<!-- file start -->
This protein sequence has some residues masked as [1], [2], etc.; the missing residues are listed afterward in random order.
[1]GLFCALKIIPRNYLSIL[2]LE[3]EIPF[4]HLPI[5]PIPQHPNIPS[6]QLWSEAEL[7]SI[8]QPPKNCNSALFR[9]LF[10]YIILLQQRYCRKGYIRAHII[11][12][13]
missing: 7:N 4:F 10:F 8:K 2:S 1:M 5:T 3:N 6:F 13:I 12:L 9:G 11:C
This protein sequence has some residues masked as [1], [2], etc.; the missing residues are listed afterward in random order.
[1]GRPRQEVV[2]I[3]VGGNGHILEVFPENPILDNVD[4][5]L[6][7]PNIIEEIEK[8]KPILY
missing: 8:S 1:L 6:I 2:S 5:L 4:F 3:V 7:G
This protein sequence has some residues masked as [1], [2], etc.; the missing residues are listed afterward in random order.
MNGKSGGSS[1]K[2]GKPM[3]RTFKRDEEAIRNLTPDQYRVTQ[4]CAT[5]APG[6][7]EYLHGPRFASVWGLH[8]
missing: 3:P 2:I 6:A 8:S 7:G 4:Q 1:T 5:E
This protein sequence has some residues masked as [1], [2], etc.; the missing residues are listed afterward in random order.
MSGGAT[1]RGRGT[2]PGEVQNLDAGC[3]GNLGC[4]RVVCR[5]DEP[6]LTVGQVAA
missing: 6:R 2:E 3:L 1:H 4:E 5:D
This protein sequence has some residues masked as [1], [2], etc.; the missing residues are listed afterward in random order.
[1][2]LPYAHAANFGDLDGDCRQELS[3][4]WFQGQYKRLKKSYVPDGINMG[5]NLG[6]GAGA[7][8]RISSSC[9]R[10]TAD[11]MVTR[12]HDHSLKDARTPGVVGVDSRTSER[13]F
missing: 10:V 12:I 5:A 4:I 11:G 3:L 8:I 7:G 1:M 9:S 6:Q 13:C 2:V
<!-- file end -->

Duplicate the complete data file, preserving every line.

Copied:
This protein sequence has some residues masked as [1], [2], etc.; the missing residues are listed afterward in random order.
[1]GLFCALKIIPRNYLSIL[2]LE[3]EIPF[4]HLPI[5]PIPQHPNIPS[6]QLWSEAEL[7]SI[8]QPPKNCNSALFR[9]LF[10]YIILLQQRYCRKGYIRAHII[11][12][13]
missing: 7:N 4:F 10:F 8:K 2:S 1:M 5:T 3:N 6:F 13:I 12:L 9:G 11:C
This protein sequence has some residues masked as [1], [2], etc.; the missing residues are listed afterward in random order.
[1]GRPRQEVV[2]I[3]VGGNGHILEVFPENPILDNVD[4][5]L[6][7]PNIIEEIEK[8]KPILY
missing: 8:S 1:L 6:I 2:S 5:L 4:F 3:V 7:G
This protein sequence has some residues masked as [1], [2], etc.; the missing residues are listed afterward in random order.
MNGKSGGSS[1]K[2]GKPM[3]RTFKRDEEAIRNLTPDQYRVTQ[4]CAT[5]APG[6][7]EYLHGPRFASVWGLH[8]
missing: 3:P 2:I 6:A 8:S 7:G 4:Q 1:T 5:E
This protein sequence has some residues masked as [1], [2], etc.; the missing residues are listed afterward in random order.
MSGGAT[1]RGRGT[2]PGEVQNLDAGC[3]GNLGC[4]RVVCR[5]DEP[6]LTVGQVAA
missing: 6:R 2:E 3:L 1:H 4:E 5:D
This protein sequence has some residues masked as [1], [2], etc.; the missing residues are listed afterward in random order.
[1][2]LPYAHAANFGDLDGDCRQELS[3][4]WFQGQYKRLKKSYVPDGINMG[5]NLG[6]GAGA[7][8]RISSSC[9]R[10]TAD[11]MVTR[12]HDHSLKDARTPGVVGVDSRTSER[13]F
missing: 10:V 12:I 5:A 4:I 11:G 3:L 8:I 7:G 1:M 9:S 6:Q 13:C 2:V